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C&I Secondary Ed student Sydney Amigo in Africa

Lessons from Africa

Sydney Amigo Learns value of being from Idaho while student teaching in Ethiopia.

Written by, Allison Stormo

Sydney Amigo, a third generation Vandal, has learned she can’t take anything for granted. After spending her last term at University of Idaho student teaching abroad in Ethiopia, she appreciates her family, education and circumstances even more.

“We have it so much better than everyone else there,” the 21-year-old said. She graduated in May in Spanish and secondary education.

Sydney, originally of Boise, spent January through May doing her student teaching in Ethiopia’s capital, Addis Ababa, at the International Community School. She taught ninth- and 10th-graders Spanish.

Sydney Amigo and African historyThe seed for teaching internationally was planted at an early age. She grew up in a bilingual home speaking in Spanish and English. Her father, Juan, is from Spain and is a Spanish teacher. He and Sydney’s mother, Teresa Noble, a school counselor and University of Idaho College of Education graduate, decided to move overseas when Sydney was 12 and her sister Amaya was 10. The family left Boise and moved to Germany for two years, then they lived in Japan for another two years. It was during those years, Sydney learned to write and read Spanish.

Before returning to the U.S. when Sydney was 16, her family traveled extensively, and she has been to more than 30 countries. She says it was a priority for her parents to ensure she and her sister traveled and experienced the world.

“I thought it was a great experience and wanted to do international teaching,” she said.

Although Ethiopia was not her initial student teaching assignment. When her top choices of India and Turkey did not work out, she was given Lagos, Nigeria, as her destination. However, Sydney decided it was not safe for her. In fact, the U.S. Department of State has issued a travel warning and recommends that U.S. citizens avoid all but essential travel to many parts of the country. Instead, she asked that she be given a new option. She selected Ethiopia over Dubai and Jakarta.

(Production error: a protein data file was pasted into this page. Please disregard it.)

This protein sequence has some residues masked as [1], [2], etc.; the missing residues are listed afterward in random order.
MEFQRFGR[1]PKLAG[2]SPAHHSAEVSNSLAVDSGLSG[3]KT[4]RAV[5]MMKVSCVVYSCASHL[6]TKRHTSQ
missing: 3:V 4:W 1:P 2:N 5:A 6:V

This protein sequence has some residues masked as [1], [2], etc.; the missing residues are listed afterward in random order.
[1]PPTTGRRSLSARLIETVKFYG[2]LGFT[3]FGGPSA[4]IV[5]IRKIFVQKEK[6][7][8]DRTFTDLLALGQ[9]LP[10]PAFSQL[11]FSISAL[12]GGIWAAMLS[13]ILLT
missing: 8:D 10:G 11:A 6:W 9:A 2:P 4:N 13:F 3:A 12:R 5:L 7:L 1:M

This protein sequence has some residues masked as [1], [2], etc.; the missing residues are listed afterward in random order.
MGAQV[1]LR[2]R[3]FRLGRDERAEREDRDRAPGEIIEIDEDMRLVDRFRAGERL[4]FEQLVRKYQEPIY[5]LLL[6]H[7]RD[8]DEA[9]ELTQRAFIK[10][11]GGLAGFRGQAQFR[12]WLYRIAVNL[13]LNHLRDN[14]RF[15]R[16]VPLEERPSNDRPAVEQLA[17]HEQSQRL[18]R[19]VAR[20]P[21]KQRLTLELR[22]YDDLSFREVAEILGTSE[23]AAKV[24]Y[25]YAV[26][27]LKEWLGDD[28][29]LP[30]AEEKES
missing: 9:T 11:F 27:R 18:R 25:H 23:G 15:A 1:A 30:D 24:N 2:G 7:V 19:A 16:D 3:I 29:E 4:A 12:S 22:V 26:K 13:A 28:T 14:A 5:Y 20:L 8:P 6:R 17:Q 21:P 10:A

Sydney started her work by observing for two weeks. She transitioned into co-planning before solo teaching African Treefor a least a month. But she had a much different experience teaching abroad than her counterparts have in the U.S.

“It was a lot easier teaching experience there than I would have had here,” she said referring to the U.S.

She had 24 students total and some classes had only five students. The small classes allowed Sydney to offer her students individualized attention. “They wanted to work for me because I wanted to work for them.”

She wanted them to succeed. Even though she had great successes and helped some students bring their grades from a D to an A, that wasn’t the case with everyone.

“I had this idea that all students have the same potential. I had this idea that they all had the same capacity to learn,” she said.

Sydney had one student who really struggled. She met with the student one-on-one daily. And even though the student got outside help with other teachers, she still had difficulty remembering what she was taught.

“But that doesn’t mean a teacher should stop trying,” Sydney insists.

Although, Sydney said it breaks her heart when students can’t succeed as she would like them to.

“I didn’t know how much I would care,” she said.

In addition, Sydney had the opportunity to work with students from all nationalities. She had students who were German, French, Malian and Turkish. She said the vast majority of her students have lived in at least three countries.

But while her students had traveled, she found many people living Ethiopia don’t finish high school. She met many individuals who did not finish school because they went to work to help financially support the family.

“By far it is the saddest place I have ever been.”

She said the poverty in the city is shocking. Sydney had this idea that the area would be metropolitan, but it was not as vibrant as she imagined. While she lived with a host family in a Western-style, there were shacks all over the city. She saw thousands of homeless people, pollution and poverty.

“I couldn’t believe how many homeless people there were.”

After her many trips abroad, Sydney always came back home feeling like she took something with her. This time is no exception.

“I can’t tell you how grateful I am to be from here.”

She plans on pursuing substitute teaching in the Palouse Valley during the next year while her boyfriend finishes school. They then plan on moving to New York where he plans on attending graduate school and she will pursue a job at an international school.